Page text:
What is the bill: This bill would encourage civic participation by updating Maine’s voter registration process so that people can vote more easily and keep their voter information more up-to-date. With this system, eligible citizens are automatically registered to vote, unless they decline, when they update their address with a state agency like the DMV. Automatic voter registration (AVR) is used in seven states and is supported by Maine's Secretary of State.
Why it matters: It is a constitutional right for all eligible Americans to participate in our elections and democracy thrives when we remove barriers that keep people from voting. Automatic voter registration helps to ensure that all citizens have their voices heard. This kind of legislation is particularly important in the face of attacks on voting rights nationally and in states across the country.
What happened: The bill passed the House but was voted down in the Senate and died between chambers in nonconcurrence.
Senate Roll Call: #189
House Roll Call: #164
LD 1237 - "An Act To Require Insurance Coverage for Contraceptive Supplies" (MPA Supported)
What is the bill: LD 1237 will would require all insurance plans cover birth control and make at least one option of each method available without a copay. Insurance corporations will also allow women to receive up to 12 months of birth control at a time.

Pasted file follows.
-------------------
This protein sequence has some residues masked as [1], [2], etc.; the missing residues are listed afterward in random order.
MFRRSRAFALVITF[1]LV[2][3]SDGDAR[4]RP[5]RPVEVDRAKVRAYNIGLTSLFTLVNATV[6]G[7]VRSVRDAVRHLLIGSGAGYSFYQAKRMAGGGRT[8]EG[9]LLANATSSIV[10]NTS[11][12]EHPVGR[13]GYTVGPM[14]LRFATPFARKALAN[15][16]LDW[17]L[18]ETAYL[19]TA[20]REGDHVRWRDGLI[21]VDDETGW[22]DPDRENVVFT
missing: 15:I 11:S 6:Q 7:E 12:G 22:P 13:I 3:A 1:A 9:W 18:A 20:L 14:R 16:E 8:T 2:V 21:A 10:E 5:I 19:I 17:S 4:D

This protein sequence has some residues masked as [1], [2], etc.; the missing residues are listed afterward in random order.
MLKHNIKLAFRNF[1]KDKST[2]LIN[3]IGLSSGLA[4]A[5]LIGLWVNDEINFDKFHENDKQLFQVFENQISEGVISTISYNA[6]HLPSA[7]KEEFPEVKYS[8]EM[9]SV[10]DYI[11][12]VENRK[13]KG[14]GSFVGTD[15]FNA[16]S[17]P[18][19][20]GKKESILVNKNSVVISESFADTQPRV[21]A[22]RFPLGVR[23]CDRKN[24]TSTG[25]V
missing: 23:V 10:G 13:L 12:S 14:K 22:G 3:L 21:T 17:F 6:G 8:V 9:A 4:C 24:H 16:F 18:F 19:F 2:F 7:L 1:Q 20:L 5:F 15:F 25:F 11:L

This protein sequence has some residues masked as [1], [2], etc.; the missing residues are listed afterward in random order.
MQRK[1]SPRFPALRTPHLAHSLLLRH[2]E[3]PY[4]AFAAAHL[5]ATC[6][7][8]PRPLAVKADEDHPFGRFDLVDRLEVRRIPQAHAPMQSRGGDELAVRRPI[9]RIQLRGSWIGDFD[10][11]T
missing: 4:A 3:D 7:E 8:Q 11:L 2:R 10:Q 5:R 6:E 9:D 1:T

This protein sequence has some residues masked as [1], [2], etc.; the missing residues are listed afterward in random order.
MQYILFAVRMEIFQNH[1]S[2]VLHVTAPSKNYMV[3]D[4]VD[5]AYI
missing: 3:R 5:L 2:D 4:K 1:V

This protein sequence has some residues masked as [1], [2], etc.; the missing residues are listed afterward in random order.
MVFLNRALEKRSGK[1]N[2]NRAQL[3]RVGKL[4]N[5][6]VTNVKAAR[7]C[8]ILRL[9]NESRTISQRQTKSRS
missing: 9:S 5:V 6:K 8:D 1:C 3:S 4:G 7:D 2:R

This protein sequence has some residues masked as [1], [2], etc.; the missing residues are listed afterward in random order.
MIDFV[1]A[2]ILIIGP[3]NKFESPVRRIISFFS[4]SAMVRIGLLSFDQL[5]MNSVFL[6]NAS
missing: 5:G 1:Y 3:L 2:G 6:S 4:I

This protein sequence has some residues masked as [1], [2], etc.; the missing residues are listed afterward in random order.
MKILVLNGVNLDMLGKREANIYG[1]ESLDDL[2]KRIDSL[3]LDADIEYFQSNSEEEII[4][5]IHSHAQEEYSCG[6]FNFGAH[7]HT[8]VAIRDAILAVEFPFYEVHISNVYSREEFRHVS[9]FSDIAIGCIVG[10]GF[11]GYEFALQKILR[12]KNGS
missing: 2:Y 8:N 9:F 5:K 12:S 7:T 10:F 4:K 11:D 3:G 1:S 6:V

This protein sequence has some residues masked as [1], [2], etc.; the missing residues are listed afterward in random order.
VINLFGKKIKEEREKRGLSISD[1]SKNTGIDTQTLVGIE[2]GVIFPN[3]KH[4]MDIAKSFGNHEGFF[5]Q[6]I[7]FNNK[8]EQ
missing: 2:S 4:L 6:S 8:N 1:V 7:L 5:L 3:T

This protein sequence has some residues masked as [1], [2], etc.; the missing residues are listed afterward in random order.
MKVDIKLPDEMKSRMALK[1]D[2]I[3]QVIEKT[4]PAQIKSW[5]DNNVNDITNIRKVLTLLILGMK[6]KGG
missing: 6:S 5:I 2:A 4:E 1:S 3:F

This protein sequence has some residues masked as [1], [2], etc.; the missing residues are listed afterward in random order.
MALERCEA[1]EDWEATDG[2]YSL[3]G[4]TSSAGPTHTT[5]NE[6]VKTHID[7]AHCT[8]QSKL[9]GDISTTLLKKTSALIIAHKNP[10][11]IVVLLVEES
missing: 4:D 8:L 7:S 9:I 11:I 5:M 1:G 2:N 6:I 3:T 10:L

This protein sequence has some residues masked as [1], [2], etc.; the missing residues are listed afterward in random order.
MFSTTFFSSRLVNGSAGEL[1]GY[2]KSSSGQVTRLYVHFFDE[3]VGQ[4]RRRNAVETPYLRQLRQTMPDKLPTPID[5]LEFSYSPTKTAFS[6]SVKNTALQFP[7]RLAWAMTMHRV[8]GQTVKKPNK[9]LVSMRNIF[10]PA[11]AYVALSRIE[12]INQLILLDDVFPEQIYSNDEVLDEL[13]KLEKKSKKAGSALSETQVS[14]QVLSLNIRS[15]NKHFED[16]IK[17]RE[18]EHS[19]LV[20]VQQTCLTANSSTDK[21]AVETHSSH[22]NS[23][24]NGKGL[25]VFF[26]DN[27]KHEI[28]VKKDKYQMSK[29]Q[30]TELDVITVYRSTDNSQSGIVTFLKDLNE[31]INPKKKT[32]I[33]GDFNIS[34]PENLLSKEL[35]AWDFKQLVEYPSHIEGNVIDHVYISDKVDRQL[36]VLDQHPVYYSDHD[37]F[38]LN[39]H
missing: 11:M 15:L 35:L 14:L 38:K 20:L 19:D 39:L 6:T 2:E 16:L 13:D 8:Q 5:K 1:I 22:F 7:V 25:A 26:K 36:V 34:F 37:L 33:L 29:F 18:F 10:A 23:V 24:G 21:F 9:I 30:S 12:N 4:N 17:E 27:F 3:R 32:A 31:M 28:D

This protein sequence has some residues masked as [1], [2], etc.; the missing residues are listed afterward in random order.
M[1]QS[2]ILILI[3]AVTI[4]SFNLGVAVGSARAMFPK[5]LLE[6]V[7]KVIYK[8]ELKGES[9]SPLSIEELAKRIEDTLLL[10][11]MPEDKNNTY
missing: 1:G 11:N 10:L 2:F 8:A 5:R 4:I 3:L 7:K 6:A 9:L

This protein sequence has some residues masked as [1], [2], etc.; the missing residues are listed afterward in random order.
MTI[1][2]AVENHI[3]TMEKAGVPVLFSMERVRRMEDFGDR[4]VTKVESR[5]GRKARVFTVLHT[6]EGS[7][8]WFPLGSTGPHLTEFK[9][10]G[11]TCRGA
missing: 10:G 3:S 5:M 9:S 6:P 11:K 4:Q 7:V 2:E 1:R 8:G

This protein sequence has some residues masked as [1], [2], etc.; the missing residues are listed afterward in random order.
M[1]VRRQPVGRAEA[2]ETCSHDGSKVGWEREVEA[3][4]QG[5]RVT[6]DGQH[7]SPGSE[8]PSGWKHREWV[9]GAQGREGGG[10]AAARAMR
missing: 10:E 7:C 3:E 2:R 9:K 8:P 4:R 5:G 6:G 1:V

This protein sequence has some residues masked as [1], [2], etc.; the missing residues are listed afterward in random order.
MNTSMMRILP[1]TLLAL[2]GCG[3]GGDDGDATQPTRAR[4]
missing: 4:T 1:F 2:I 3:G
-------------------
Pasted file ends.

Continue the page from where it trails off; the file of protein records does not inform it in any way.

Why it matters: 99% of all women will use birth control at some point in their lifetime, and access to birth control is essential for their health and achieving their life goals. Women encounter arbitrary barriers to reproductive health care throughout their lives, and these barriers disproportionately impact low-income women and people of color. Ensuring that women with insurance have birth control covered without a copay and allowing them to receive a year of birth control at a time has been proven to reduce the risk of unintended pregnancy.
What happened: The bill passed both chambers and became law without the Governor’s signature.
Senate Roll Call: #163
LD 1326 - "An Act To Reduce Morbidity and Mortality Related to Opioid Misuse" (MPA Supported)